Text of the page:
Asymmetric (public key) encryption in Java

Asymmetric encryption, also referred to as public key encryption, is a method for communicating securely between different parties without them having to disclose a single secret key over an insecure channel. Asymmetric encryption generally works as follows:

  • Alice wants to send a secure message to Bob. So Bob generates a key pair, consisting of a private key, which Bob keeps secret, plus a corresponding public key, which Bob can freely disclose to Alice (or any other party).
  • Alice encrypts her message using Bob's public key and sends it to Bob.
  • Bob decrypts the message using his private key, which is required in order to decrypt it. Since Bob never disclosed his private key, and this is required to decrypt the message, the communiction is secure in principle.

One solution to this problem is via an asymmetric encryption algorithm. In asymmetric encryption, also known as public key encryption or public key cryptography:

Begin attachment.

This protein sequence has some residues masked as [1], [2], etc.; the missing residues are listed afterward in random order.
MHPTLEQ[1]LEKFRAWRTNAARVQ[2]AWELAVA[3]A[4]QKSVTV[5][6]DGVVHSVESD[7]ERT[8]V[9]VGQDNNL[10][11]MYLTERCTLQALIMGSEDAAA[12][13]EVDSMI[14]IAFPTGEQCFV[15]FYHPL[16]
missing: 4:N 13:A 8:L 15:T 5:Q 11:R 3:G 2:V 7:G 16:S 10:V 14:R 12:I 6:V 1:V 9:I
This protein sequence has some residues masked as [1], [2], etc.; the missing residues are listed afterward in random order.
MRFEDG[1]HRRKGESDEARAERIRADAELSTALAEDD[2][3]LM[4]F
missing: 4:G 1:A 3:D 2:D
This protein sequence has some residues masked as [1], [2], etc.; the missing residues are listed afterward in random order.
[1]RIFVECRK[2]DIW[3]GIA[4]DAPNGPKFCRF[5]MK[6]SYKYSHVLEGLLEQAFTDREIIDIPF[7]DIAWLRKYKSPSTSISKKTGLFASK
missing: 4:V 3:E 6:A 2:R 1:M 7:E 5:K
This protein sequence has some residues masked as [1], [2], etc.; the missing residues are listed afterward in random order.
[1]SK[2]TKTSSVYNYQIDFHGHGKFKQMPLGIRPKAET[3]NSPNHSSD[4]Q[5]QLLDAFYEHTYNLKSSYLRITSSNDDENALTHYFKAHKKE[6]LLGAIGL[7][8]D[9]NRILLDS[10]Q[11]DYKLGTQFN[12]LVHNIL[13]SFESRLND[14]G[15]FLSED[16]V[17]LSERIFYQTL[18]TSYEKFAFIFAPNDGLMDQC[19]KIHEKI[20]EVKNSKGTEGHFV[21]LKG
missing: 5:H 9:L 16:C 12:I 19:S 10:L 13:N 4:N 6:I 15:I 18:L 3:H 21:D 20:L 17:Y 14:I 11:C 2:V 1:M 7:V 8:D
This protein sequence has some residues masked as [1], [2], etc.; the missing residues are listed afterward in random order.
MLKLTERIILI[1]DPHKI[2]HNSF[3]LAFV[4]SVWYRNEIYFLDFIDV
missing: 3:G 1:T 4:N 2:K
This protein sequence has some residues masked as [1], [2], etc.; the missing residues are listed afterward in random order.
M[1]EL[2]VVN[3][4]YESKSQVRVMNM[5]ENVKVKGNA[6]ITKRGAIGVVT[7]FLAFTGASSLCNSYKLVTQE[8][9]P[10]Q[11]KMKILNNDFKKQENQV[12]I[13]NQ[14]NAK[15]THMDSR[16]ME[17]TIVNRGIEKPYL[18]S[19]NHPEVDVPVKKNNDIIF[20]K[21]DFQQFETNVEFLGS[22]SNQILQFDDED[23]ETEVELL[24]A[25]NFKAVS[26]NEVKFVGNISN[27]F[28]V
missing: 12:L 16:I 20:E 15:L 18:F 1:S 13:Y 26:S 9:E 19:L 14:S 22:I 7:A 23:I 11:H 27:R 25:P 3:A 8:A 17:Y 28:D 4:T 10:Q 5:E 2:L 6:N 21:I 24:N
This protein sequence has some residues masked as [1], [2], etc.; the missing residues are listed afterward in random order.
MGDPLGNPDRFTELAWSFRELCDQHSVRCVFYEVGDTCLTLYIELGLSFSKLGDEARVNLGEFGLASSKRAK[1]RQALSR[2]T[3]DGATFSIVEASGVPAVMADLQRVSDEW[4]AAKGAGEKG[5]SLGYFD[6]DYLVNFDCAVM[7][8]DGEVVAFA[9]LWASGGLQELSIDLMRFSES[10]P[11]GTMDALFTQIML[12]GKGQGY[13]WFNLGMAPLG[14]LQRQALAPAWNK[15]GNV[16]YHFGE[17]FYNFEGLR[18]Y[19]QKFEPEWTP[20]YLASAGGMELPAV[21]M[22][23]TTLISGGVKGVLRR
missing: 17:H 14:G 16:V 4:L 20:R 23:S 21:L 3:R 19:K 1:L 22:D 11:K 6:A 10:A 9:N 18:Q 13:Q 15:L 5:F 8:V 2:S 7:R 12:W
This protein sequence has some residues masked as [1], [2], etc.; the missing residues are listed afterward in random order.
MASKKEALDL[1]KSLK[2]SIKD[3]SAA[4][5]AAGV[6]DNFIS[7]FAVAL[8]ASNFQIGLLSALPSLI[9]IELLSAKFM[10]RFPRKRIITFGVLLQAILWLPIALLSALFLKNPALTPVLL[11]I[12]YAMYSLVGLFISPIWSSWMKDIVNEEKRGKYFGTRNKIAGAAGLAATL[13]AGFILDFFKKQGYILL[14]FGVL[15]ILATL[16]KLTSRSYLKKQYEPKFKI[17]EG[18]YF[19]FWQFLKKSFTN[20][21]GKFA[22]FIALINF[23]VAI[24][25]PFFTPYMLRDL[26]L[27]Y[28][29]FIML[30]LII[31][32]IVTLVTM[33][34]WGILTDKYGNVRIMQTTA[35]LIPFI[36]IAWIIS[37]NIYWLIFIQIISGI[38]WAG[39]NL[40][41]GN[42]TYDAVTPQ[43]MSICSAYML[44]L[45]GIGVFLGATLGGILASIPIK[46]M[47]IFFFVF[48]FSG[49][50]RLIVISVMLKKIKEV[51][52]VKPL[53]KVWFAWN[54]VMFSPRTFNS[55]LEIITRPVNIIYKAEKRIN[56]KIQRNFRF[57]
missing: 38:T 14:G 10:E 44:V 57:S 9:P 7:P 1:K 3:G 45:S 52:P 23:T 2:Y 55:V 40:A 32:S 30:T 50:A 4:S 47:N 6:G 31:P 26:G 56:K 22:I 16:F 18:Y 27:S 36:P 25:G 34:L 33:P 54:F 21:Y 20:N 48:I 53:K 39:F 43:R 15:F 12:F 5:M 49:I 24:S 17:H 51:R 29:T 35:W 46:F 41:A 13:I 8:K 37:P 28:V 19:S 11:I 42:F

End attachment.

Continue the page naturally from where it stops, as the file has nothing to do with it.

With additional infrastructure, some asymmetric encryption schemes can also be used to help address the last of these points, i.e. party authentication.

Asymmetric encryption for key exchanges

As mentioned above, asymmetric encryption schemes are generally computationally expensive. In most use cases, the "message" that is sent with asymmetric encryption is another encryption key: this time, a key to a more efficient symmetric encryption scheme that will then be used to continue the communication. This system is used as a key exchange and because it is a common use case, Java includes the KeyAgreement class to simplify the process, along with calls to "wrap" and "unwrap" a key from a Cipher object.

A common asymmetric encryption scheme: RSA

One of the most commonly used asymmetric encryption schemes in practice is RSA encryption. You can perform RSA encryption in Java by creating a Cipher with the RSA scheme.

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Editorial page content written by Neil Coffey. Copyright © Javamex UK 2021. All rights reserved.